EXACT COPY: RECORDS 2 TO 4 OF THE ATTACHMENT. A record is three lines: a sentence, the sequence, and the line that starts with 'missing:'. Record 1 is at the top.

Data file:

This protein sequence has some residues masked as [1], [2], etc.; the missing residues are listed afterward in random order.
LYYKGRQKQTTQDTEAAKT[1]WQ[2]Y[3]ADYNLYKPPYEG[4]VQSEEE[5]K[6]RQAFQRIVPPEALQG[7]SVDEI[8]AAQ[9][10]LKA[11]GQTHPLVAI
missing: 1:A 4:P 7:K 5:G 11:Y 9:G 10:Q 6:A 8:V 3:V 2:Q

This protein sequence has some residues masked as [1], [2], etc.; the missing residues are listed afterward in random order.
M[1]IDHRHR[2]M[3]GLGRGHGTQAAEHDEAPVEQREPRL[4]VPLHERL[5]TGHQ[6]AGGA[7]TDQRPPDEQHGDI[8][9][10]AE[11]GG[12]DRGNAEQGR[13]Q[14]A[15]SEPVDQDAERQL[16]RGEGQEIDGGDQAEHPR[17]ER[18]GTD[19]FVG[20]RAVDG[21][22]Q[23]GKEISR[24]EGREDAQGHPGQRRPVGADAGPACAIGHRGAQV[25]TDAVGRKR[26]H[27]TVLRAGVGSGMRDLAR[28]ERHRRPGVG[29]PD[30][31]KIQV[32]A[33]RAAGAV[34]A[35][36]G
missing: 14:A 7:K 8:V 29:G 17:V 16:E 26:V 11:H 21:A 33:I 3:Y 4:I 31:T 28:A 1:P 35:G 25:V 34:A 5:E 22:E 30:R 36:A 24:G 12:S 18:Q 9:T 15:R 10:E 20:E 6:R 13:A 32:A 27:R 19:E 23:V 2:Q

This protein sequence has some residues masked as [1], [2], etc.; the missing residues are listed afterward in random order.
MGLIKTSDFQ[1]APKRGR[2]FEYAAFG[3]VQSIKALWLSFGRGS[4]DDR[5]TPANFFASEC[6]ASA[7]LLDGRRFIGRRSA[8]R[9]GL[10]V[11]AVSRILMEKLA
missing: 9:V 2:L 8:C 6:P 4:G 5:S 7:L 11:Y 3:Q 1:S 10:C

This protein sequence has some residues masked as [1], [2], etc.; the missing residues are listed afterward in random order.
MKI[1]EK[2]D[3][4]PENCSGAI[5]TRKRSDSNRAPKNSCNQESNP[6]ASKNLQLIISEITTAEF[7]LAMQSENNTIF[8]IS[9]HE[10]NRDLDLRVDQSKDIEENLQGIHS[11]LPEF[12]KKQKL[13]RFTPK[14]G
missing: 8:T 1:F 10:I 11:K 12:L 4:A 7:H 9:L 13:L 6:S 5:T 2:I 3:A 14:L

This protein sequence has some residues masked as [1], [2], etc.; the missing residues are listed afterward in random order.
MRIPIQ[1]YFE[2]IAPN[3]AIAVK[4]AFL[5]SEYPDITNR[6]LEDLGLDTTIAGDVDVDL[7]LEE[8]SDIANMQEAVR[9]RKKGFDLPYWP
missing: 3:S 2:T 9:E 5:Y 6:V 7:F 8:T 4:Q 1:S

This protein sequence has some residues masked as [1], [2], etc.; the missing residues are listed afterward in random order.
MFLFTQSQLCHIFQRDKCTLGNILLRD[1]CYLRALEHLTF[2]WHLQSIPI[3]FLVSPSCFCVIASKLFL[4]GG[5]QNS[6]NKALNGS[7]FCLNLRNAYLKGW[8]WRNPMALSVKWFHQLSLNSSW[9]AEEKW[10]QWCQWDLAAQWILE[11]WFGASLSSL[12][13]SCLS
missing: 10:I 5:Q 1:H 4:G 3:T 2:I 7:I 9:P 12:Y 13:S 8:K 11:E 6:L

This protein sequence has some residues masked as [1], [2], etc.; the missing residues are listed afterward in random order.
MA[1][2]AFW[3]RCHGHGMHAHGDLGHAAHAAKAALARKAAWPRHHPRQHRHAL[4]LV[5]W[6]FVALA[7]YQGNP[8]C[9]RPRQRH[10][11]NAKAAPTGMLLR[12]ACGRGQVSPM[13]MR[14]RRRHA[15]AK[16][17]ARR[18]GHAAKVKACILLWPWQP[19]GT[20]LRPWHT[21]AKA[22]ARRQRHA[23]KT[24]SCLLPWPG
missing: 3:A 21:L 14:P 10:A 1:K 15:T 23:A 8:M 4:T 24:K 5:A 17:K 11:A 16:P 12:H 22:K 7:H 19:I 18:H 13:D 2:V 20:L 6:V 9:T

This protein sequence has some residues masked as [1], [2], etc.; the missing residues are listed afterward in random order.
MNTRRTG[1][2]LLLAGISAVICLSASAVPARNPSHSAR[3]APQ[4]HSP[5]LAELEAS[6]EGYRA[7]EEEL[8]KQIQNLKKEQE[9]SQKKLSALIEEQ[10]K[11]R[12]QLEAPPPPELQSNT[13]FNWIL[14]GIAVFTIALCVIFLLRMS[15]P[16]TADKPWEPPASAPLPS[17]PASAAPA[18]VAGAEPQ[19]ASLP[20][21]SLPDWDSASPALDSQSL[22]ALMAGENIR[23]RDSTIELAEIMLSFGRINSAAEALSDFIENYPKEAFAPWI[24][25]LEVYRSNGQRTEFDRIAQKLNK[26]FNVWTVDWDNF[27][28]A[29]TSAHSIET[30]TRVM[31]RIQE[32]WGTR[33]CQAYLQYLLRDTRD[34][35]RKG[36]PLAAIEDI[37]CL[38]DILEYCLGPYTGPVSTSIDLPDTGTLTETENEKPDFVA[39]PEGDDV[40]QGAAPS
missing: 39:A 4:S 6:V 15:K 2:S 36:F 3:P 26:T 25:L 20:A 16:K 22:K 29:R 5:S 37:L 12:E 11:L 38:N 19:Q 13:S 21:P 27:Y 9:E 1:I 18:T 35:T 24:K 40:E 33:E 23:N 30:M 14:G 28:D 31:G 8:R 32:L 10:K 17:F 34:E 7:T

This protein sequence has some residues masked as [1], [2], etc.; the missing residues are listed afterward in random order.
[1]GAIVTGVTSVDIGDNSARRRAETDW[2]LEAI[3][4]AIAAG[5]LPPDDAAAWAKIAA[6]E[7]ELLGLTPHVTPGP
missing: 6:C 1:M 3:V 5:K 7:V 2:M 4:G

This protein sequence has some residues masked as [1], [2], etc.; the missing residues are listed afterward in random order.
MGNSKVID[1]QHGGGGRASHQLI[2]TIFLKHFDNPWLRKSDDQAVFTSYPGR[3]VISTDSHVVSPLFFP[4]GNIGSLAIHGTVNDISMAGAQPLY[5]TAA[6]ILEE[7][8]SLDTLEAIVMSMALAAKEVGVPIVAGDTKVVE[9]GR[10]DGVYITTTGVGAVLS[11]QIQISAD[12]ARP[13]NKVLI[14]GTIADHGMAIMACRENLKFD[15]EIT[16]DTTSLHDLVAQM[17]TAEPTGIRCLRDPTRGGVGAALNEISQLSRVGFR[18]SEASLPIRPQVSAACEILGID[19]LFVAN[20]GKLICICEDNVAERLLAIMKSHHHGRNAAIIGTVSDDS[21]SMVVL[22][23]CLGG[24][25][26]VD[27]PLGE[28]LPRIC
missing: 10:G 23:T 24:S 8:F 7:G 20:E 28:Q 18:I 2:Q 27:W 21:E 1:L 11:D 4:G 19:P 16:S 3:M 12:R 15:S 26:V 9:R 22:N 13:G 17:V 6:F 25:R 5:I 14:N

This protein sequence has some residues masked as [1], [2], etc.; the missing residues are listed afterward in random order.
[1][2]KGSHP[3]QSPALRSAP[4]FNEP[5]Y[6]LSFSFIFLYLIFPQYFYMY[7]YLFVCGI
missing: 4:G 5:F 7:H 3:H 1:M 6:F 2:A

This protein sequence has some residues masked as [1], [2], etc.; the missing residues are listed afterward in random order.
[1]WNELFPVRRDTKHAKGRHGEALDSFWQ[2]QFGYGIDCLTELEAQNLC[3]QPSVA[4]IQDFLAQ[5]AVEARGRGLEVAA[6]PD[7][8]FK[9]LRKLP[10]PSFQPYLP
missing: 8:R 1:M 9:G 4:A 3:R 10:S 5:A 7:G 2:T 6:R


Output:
This protein sequence has some residues masked as [1], [2], etc.; the missing residues are listed afterward in random order.
M[1]IDHRHR[2]M[3]GLGRGHGTQAAEHDEAPVEQREPRL[4]VPLHERL[5]TGHQ[6]AGGA[7]TDQRPPDEQHGDI[8][9][10]AE[11]GG[12]DRGNAEQGR[13]Q[14]A[15]SEPVDQDAERQL[16]RGEGQEIDGGDQAEHPR[17]ER[18]GTD[19]FVG[20]RAVDG[21][22]Q[23]GKEISR[24]EGREDAQGHPGQRRPVGADAGPACAIGHRGAQV[25]TDAVGRKR[26]H[27]TVLRAGVGSGMRDLAR[28]ERHRRPGVG[29]PD[30][31]KIQV[32]A[33]RAAGAV[34]A[35][36]G
missing: 14:A 7:K 8:V 29:G 17:V 16:E 26:V 11:H 21:A 33:I 3:Y 4:I 31:T 28:A 1:P 35:G 25:V 34:A 5:E 22:E 30:R 36:A 24:G 12:S 18:Q 9:T 15:R 10:E 20:E 6:R 13:A 32:A 27:R 19:E 23:V 2:Q

This protein sequence has some residues masked as [1], [2], etc.; the missing residues are listed afterward in random order.
MGLIKTSDFQ[1]APKRGR[2]FEYAAFG[3]VQSIKALWLSFGRGS[4]DDR[5]TPANFFASEC[6]ASA[7]LLDGRRFIGRRSA[8]R[9]GL[10]V[11]AVSRILMEKLA
missing: 9:V 2:L 8:C 6:P 4:G 5:S 7:L 11:Y 3:Q 1:S 10:C

This protein sequence has some residues masked as [1], [2], etc.; the missing residues are listed afterward in random order.
MKI[1]EK[2]D[3][4]PENCSGAI[5]TRKRSDSNRAPKNSCNQESNP[6]ASKNLQLIISEITTAEF[7]LAMQSENNTIF[8]IS[9]HE[10]NRDLDLRVDQSKDIEENLQGIHS[11]LPEF[12]KKQKL[13]RFTPK[14]G
missing: 8:T 1:F 10:I 11:K 12:L 4:A 7:H 9:L 13:L 6:S 5:T 2:I 3:A 14:L